We introduced the disorder count by group in the multivariate analysis, and the variables that resulted in being stay predictors were the number of heart disorders, number of infections, number of digestive disorders, other disorders, sepsis, surgical intervention and Charlson’s comorbidity index (Stay=7.7*Heart Disorders Points+5.6*Infections Points+3.8*Digestive Points+7.4*Other Disorders Points+9.5*Sepsis+7.5*Intervention+1.8*Charlson; r=0.71; P<.001). If we were to use the total disorder count, stay predictor variables were the total number of disorders, sepsis, surgical intervention and the Charlson’s comorbidity index (Stay=5.9*Disorders points+8.6*Sepsis+8.4*Intevention+ 2.1*Charlson; r=0.69; P<.001).

By using the total number of disorders as a predictor of weight loss upon discharge, at 2 weeks and at 4 weeks, the multivariate analysis only finds stay (Napierian logarithm) and sepsis to be predictive variables (r=0.48-0.50; P<.001).



Malnutrition presented in hospitalised patients with chronic kidney disease on haemodialysis is caused by multiple factors that are reviewed in a recent study by our group.22 Nutrient intake is clearly reduced due to acute disorder-related anorexia which cause malnutrition. It is often related to the patient rejecting the food offered in the hospital, either because of the type of food, a stricter diet, or the way that the food is seasoned.23,24 Also poor tolerance to the dialysis sessions cause the patient to eat less, or not eat if the haemodialysis session is nearing. Frequent fasting periods for complementary tests or changes in the dialysis shift are added to this. Meanwhile, the disorders trigger a more or less intense inflammatory response which stimulates the protein catabolism and causes the patient to become resistant to insulin. This could cause situations that would lead to the consumption of body protein reserves and especially to the reduction of muscular compartment. This explains why weight is often lost after long hospital stays, as occurs with patients in intensive care units27 and chronic haemodialysis patients.22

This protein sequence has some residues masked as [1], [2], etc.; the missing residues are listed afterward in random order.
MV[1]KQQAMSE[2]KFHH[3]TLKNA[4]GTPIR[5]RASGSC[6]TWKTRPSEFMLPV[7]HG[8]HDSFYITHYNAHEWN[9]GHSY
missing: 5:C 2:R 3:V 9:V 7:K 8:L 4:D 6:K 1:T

In this study and the one we published recently,22 we did not want to use any definition of malnutrition, because our objective was to analyse the changes in body weight and in the analyses carried out before and after hospital admission, and discover whether there was a relationship between hospital stay and the disorder that caused hospital admission and the disorders that developed while the patient was in hospital. In the previous study we observed a weight loss that we interpreted as a result of malnutrition, in light of the analytical changes found. Unintentional weight loss is a key criterium that indicates that a patient is undergoing a process of malnutrition. For hospitalised patients it is the consequence of multiple factors among which inflammation plays a key role, which may lead to a protein-energy wasting syndrome28 if the symptoms are severe enough and the hospital stay long. In this retrospective study, we have not performed patient nutritional assessment, because we have focused on the weight changes as an overall nutritional indicator. The changes observed in serum protein levels during the hospital stay are a reflection of inflammation and do not provide nutritional information. Skinfold-based body fat and muscular circumference measurements reflect how the patient is, and are a consequence of the previous months and do not reflect how the patient progresses during the hospital stay given that a specific number of weeks would be needed for important changes to occur. Bioimpedance measurements are frequently altered and indicate excess extracellular fluid, meaning that the fat, lean body or muscular mass measurements are clearly distorted, making them less useful. In any case, the variation of the serum protein levels such as hs-CRP or prealbumin during hospitalisation will reflect how the inflammatory activity evolves, so that a gradual decrease in hs-CRP and gradual increase in prealbumin probably indicate that the intensity of the disorders has lessened and that they are prognostic markers of recovery and good progress. General improvement in these moments is likely to be accompanied by an improved appetite and probably an increase in nutrient intake. The patient’s overall assessment has shown to be useful as a marker of a greater incidence of problems during the hospital stay, which may be used to recognise important degrees of malnutrition/undernourishment and start renutrition measures. Simple questionnaires that assess previous weight loss or loss of appetite upon hospital admission can be used to recognise patients that are susceptible to suffering malnutrition. Renutrition measures can bee applied to these patients during the hospitalisation, which can shorten the hospital stay and reduce problems, although this has yet to be validated for patients undergoing haemodialysis.29